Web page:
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Bridging dance and literature

BY MADDIE CLOUGH | NOVEMBER 13, 2014 5:00 AM

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Dancers drag themselves out of Halsey Hall sweaty, with their hair tied up in buns, donning sweatpants, walking slowly on sore legs. Meanwhile, writers saunter out of the English-Philosophy Building with their beanies on, backpacks full of books, and coffees in hand, head spinning with Shakespeare or Ginsberg quotes.

Besides their shared exhaustion, the two liberal-arts disciplines seem to have little in common. But for the Society of Dance History Scholars, the Congress on Research in Dance, and the University of Iowa Dance Department, the relationship between dance and literature will take center stage today through Nov. 16 at the Writing Dancing/Dancing Writing Conference in the IMU. 

During the event, scholars, researchers, performers, and students will explore the relationship between literature and dance in aspects such as tradition, duration, meaning, aesthetics, and communication. 

Last November, the joint conference between was held at the University of California-Riverside, and the conference after this one will be held in Athens. 

UI dance Associate Professor Rebekah Kowal, the vice president of the dance society, said organizers made an effort to incorporate Iowa City culture into the event.

“Each conference has its own theme,” she said. “So when we came up with this theme, we were thinking about the University of Iowa as the writing university and all the writing programs here. We wanted to make it more of a local idea, so we came up with that title.”

Though dance and literature are very different artistic platforms, Kowal said, both are used to illustrate the human condition.

“The idea is creativity as a kind of research, so what could we learn about the world by making a dance, not just the dance as reflection of the world, but the dance as integral to learning about our experience,” she said.

Today, the conference will consist mainly of board meetings for the two organizations. Afterwards, there will be welcome addresses and a few different performances. For the rest of the weekend, there will be an array of lectures, performances, panels, and roundtables.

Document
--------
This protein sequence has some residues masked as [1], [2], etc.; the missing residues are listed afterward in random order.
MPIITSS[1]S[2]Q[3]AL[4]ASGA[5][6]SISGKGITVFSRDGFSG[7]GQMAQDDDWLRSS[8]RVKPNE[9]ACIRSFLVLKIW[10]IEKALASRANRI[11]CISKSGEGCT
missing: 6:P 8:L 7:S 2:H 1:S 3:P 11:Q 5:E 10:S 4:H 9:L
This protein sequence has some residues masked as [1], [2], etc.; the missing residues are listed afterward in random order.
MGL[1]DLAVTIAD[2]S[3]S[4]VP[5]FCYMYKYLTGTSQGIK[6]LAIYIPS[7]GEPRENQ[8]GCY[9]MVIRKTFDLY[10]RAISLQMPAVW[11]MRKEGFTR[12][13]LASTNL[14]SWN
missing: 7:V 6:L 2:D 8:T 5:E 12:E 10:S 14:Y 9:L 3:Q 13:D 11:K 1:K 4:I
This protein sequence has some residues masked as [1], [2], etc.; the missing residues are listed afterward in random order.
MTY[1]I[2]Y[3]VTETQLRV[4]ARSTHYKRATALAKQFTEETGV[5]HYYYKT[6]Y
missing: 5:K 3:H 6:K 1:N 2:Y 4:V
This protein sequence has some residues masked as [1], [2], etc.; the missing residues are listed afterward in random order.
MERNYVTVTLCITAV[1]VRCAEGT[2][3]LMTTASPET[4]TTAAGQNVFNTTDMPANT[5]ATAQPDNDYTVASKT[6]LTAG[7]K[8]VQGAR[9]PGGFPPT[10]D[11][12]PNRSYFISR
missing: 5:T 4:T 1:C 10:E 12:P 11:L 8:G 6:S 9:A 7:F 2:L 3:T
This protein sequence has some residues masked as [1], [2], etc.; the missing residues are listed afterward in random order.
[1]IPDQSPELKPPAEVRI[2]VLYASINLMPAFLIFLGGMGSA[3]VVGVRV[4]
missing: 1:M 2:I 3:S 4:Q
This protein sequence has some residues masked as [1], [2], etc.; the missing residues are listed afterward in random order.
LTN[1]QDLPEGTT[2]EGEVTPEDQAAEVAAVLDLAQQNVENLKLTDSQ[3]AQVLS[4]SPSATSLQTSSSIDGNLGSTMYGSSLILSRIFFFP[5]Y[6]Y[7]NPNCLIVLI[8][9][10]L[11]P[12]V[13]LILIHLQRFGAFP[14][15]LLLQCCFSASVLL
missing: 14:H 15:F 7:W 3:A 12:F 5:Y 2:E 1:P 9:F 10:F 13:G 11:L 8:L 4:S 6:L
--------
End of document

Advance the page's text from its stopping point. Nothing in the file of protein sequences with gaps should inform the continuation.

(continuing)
“It’s like a big buffet of dance scholarship,” said Kathryn Skinner, the president of the Undergraduate Dance Organization. “Find an interesting subject of interest, listen to a few speakers present their own narrow perspective on that subject, and continue to question and investigate their words as you read about dance and watch dance.”

Erin Donohue, the Hancher education programming director, said the educational aspect of the program is as important as its entertainment value.

“People can attend these panels and learn different themes from these scholars,” she said. “The main focus is people being able to present their research.”

Donohue said the event is not just for dancers alone.

“It’s a great learning experience,” she said. “So even if you’re not specifically focused on dance or writing, but you’re interested in attending a conference and learning a bunch of info, it’s a rare opportunity. People are coming from across the world, and it’s a great opportunity to hear from people who are really well-known in their field. People interested in journalism, criticism, and nonfiction writing would benefit most.”

To start the event, Susan Leigh Foster will host an abstract performance in Art Buliding West. Instead of having a set place for the performers and the audience, the audience will be able to walk around during the keynote presentation to get different perspectives.

More than 300 people have registered for the conference, and attendees can also register on site. To see a schedule of events, visit sdhscordconference.org.


Key Events in the Conference

Welcome Reception, 5-7 p.m. today, Art Building West
• Finger foods and beverages
• Welcome Addresses
• Susan Leigh Foster performance
• M.F.A./ International Writing Program collaborative performance

Keywords for Dance Research Panel, 9-10:30 a.m. Friday, 181 IMU
• Discussing the words “Contemporary,” “Classical Dance,” “Ausdruckstanz,” and “Modern Dance”
Plenary Performance & Performance Showcase, 8-9 p.m. Saturday, IMU Second-Floor Ballroom
• Excerpts by Thomas F. DeFrantz and Kenneth D. Stewart
• Healing Wars, by Liz Lerman, 7:30 p.m. Thursday-Saturday, Space/Place
• Featured performance of the conference
• Deals with war and healing after battle


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